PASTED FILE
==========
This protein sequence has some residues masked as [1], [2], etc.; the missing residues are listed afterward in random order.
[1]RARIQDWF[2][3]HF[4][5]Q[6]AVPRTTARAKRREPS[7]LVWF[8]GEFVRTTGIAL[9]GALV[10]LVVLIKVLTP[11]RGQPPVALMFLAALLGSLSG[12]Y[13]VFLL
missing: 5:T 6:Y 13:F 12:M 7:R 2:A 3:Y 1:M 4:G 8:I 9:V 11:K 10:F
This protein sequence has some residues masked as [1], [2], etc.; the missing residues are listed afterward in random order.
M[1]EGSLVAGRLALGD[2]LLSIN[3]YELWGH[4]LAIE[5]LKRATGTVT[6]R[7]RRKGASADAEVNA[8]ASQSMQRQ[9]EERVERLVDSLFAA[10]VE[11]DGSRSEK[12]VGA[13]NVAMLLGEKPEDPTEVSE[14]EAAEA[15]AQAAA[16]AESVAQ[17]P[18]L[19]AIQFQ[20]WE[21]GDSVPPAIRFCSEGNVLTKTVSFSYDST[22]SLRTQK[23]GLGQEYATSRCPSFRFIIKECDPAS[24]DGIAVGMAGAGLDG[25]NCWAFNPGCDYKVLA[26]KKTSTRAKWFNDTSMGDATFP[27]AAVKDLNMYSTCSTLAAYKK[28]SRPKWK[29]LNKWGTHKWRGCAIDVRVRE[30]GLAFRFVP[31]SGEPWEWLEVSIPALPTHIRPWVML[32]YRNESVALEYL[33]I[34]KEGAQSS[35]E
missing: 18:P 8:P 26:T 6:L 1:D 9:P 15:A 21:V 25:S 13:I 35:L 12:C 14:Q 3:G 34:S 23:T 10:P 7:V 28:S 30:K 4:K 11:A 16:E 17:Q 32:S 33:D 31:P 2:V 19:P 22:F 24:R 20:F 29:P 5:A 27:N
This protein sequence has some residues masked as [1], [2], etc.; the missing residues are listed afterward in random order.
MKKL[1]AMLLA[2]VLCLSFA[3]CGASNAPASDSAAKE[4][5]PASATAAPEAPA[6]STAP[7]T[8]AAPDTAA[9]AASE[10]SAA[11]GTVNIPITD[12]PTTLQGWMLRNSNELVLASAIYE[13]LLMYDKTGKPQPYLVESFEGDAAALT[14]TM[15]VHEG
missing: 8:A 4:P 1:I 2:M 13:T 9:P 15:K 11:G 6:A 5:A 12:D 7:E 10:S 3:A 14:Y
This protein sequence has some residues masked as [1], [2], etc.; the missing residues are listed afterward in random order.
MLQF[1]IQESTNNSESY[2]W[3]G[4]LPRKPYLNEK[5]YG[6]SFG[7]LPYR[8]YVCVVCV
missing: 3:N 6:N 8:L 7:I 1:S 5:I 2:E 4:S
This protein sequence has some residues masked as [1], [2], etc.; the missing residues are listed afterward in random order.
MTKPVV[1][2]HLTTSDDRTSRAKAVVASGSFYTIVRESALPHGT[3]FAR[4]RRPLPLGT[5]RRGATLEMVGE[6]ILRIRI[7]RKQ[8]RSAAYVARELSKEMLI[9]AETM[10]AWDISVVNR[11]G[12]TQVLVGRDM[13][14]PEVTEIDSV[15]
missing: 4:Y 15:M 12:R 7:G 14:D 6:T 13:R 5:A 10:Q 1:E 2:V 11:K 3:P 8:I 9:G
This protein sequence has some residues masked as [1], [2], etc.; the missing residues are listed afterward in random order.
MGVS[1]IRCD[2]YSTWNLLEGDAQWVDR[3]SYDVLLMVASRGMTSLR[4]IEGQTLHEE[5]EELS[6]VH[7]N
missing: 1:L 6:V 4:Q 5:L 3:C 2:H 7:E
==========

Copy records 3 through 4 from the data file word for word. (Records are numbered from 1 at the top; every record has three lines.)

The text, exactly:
This protein sequence has some residues masked as [1], [2], etc.; the missing residues are listed afterward in random order.
MKKL[1]AMLLA[2]VLCLSFA[3]CGASNAPASDSAAKE[4][5]PASATAAPEAPA[6]STAP[7]T[8]AAPDTAA[9]AASE[10]SAA[11]GTVNIPITD[12]PTTLQGWMLRNSNELVLASAIYE[13]LLMYDKTGKPQPYLVESFEGDAAALT[14]TM[15]VHEG
missing: 8:A 4:P 1:I 2:M 13:T 9:P 15:K 11:G 6:A 5:A 12:D 7:E 10:S 3:A 14:Y
This protein sequence has some residues masked as [1], [2], etc.; the missing residues are listed afterward in random order.
MLQF[1]IQESTNNSESY[2]W[3]G[4]LPRKPYLNEK[5]YG[6]SFG[7]LPYR[8]YVCVVCV
missing: 3:N 6:N 8:L 7:I 1:S 5:I 2:E 4:S